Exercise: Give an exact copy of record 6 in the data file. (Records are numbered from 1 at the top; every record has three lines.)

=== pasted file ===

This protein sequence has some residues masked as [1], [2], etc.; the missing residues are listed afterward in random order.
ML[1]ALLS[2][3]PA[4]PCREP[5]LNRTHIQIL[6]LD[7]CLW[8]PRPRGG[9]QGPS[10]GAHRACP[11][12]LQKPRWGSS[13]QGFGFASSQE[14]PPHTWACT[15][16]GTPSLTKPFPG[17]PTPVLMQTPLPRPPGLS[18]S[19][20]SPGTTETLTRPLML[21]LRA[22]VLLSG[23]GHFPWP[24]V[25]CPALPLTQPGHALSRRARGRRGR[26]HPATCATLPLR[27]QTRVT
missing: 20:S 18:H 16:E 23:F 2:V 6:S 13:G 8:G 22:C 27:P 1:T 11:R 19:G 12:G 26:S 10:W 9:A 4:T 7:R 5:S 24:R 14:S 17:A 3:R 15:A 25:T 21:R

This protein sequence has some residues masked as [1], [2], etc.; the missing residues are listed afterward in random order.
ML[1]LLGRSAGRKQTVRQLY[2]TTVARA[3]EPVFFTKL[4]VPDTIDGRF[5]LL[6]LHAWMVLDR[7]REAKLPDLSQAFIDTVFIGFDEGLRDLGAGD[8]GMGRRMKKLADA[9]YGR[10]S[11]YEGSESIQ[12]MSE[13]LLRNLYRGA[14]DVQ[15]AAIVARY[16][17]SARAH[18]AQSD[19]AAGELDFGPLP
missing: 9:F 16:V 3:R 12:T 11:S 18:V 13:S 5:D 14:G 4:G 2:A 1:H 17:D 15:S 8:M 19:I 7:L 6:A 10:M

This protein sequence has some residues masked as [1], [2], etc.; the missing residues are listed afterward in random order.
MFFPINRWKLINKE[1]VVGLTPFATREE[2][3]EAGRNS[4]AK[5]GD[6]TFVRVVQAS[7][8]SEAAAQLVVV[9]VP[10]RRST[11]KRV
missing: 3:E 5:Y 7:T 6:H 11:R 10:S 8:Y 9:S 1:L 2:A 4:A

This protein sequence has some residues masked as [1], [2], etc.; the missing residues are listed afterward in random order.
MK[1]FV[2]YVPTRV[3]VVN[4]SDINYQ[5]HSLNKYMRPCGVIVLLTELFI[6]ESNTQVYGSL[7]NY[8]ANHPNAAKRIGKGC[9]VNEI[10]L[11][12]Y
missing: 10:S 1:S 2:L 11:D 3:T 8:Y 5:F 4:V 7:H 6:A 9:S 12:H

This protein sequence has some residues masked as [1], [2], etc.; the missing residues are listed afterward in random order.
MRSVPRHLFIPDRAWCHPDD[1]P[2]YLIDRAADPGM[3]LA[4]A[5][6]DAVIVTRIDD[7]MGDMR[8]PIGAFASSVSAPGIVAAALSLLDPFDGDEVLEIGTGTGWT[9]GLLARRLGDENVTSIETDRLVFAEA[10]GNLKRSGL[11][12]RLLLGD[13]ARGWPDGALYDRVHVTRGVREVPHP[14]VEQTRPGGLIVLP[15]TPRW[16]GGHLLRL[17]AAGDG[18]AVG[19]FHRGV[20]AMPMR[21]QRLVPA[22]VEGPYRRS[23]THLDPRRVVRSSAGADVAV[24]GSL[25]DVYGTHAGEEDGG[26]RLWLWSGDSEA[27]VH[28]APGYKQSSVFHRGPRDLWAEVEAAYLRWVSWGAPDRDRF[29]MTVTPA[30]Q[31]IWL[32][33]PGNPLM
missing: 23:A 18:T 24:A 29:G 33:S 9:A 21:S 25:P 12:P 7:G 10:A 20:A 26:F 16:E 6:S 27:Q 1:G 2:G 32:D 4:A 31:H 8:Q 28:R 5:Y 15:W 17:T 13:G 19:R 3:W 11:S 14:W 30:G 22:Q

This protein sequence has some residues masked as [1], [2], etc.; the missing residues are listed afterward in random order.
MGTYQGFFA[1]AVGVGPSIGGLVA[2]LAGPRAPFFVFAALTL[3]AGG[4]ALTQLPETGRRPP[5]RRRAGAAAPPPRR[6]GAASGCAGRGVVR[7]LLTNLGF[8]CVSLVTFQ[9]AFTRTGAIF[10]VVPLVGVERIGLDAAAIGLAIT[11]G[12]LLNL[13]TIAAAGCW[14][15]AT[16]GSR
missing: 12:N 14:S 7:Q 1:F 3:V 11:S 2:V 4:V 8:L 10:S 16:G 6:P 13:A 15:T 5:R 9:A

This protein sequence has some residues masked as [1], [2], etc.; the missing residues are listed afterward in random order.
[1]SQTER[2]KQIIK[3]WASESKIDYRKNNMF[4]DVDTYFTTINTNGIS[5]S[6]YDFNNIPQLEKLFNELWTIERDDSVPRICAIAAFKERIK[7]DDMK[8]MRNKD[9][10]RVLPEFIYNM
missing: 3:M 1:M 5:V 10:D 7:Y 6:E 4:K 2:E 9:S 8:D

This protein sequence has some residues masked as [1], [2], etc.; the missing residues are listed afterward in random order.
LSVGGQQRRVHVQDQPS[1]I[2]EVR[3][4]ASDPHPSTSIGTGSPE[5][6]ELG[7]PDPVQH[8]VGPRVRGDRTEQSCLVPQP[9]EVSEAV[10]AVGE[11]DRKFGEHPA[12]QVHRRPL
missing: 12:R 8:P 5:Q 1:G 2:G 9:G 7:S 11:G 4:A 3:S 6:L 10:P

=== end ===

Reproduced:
This protein sequence has some residues masked as [1], [2], etc.; the missing residues are listed afterward in random order.
MGTYQGFFA[1]AVGVGPSIGGLVA[2]LAGPRAPFFVFAALTL[3]AGG[4]ALTQLPETGRRPP[5]RRRAGAAAPPPRR[6]GAASGCAGRGVVR[7]LLTNLGF[8]CVSLVTFQ[9]AFTRTGAIF[10]VVPLVGVERIGLDAAAIGLAIT[11]G[12]LLNL[13]TIAAAGCW[14][15]AT[16]GSR
missing: 12:N 14:S 7:Q 1:F 3:V 11:S 2:V 4:V 8:L 10:S 16:G 6:P 13:A 15:T 5:R 9:A